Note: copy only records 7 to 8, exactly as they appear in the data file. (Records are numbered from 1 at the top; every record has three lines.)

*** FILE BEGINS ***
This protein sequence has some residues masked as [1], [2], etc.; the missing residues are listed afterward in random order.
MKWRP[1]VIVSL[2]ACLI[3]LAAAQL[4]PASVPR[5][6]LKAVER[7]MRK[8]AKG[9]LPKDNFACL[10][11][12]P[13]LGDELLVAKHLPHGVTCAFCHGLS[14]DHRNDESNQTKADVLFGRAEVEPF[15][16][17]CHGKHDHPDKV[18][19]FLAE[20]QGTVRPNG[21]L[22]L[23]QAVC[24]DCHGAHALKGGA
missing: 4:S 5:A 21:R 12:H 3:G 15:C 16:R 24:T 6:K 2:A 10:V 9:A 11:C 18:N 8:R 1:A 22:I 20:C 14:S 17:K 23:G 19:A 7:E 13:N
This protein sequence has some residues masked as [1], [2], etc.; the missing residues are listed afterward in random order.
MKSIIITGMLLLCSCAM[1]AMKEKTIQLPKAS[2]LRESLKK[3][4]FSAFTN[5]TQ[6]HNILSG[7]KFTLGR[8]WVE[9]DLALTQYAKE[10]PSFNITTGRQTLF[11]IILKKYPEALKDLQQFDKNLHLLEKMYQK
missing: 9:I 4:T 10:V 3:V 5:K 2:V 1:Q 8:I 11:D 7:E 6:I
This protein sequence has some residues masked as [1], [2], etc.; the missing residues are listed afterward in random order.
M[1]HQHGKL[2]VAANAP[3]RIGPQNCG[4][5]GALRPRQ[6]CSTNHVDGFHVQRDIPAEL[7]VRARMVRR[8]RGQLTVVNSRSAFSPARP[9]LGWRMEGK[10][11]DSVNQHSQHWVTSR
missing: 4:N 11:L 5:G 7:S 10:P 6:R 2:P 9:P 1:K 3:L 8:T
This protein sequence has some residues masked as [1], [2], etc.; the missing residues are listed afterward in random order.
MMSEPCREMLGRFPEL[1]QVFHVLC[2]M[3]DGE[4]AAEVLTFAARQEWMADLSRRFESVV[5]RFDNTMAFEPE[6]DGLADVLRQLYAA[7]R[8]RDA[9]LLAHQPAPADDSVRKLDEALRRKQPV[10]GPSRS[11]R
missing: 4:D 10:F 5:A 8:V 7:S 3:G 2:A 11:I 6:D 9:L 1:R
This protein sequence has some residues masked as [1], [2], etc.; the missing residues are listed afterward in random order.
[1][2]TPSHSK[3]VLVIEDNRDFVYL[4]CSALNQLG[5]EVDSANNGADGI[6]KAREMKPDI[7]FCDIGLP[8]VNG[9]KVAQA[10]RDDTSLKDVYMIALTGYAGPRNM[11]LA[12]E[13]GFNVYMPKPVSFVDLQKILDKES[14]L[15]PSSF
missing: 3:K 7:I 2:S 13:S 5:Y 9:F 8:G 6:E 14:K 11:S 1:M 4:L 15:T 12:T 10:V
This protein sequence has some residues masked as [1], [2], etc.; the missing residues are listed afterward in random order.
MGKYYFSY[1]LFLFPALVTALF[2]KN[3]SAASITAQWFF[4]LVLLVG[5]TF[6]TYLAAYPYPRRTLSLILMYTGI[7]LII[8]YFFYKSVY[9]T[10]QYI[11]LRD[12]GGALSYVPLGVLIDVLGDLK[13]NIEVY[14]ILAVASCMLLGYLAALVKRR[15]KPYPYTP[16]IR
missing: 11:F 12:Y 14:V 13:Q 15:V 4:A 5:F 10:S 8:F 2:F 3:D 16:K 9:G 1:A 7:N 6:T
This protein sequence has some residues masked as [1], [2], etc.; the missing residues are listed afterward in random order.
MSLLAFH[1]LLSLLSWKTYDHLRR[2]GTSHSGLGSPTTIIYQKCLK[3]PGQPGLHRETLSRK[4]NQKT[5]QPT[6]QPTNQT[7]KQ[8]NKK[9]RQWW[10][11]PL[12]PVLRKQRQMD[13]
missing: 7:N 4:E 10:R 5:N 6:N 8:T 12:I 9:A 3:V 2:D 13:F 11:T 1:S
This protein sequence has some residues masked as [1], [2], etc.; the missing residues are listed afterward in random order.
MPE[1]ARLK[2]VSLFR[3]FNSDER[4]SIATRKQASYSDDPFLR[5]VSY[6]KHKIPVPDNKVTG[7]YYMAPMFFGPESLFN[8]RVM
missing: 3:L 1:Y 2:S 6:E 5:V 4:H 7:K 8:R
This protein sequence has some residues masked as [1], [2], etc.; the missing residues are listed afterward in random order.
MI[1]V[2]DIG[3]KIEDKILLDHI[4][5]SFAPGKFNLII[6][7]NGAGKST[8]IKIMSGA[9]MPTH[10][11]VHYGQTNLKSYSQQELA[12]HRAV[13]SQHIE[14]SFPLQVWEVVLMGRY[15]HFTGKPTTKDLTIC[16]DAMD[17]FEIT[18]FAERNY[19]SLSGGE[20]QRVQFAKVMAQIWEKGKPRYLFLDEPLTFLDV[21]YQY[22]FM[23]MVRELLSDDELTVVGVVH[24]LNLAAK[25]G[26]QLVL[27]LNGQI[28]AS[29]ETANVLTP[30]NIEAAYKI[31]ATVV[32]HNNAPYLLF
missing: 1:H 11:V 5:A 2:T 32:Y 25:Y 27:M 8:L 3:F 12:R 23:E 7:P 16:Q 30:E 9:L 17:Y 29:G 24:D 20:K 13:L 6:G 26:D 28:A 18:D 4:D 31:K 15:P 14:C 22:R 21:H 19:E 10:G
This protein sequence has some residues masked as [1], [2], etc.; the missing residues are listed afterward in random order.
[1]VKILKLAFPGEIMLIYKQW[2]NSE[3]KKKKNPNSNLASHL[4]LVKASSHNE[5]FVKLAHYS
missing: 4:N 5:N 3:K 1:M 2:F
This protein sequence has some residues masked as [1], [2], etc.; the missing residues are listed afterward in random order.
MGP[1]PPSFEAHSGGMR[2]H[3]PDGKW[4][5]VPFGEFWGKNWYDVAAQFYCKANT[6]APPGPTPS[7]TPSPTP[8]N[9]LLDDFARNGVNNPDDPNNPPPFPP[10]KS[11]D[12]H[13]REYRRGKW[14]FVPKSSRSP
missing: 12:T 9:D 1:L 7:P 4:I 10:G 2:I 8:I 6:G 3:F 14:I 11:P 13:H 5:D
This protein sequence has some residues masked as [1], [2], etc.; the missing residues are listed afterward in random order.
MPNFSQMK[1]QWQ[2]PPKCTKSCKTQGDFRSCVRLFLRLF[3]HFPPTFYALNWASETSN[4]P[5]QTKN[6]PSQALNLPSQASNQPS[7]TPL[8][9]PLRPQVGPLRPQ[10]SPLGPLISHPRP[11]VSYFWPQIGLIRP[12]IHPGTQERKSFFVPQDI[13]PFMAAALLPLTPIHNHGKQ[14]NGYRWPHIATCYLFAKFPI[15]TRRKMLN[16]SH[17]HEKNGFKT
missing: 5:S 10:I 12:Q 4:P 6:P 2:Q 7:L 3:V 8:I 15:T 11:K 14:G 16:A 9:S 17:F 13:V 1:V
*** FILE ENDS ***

This protein sequence has some residues masked as [1], [2], etc.; the missing residues are listed afterward in random order.
MSLLAFH[1]LLSLLSWKTYDHLRR[2]GTSHSGLGSPTTIIYQKCLK[3]PGQPGLHRETLSRK[4]NQKT[5]QPT[6]QPTNQT[7]KQ[8]NKK[9]RQWW[10][11]PL[12]PVLRKQRQMD[13]
missing: 7:N 4:E 10:R 5:N 6:N 8:T 12:I 9:A 3:V 2:D 13:F 11:T 1:S
This protein sequence has some residues masked as [1], [2], etc.; the missing residues are listed afterward in random order.
MPE[1]ARLK[2]VSLFR[3]FNSDER[4]SIATRKQASYSDDPFLR[5]VSY[6]KHKIPVPDNKVTG[7]YYMAPMFFGPESLFN[8]RVM
missing: 3:L 1:Y 2:S 6:E 5:V 4:H 7:K 8:R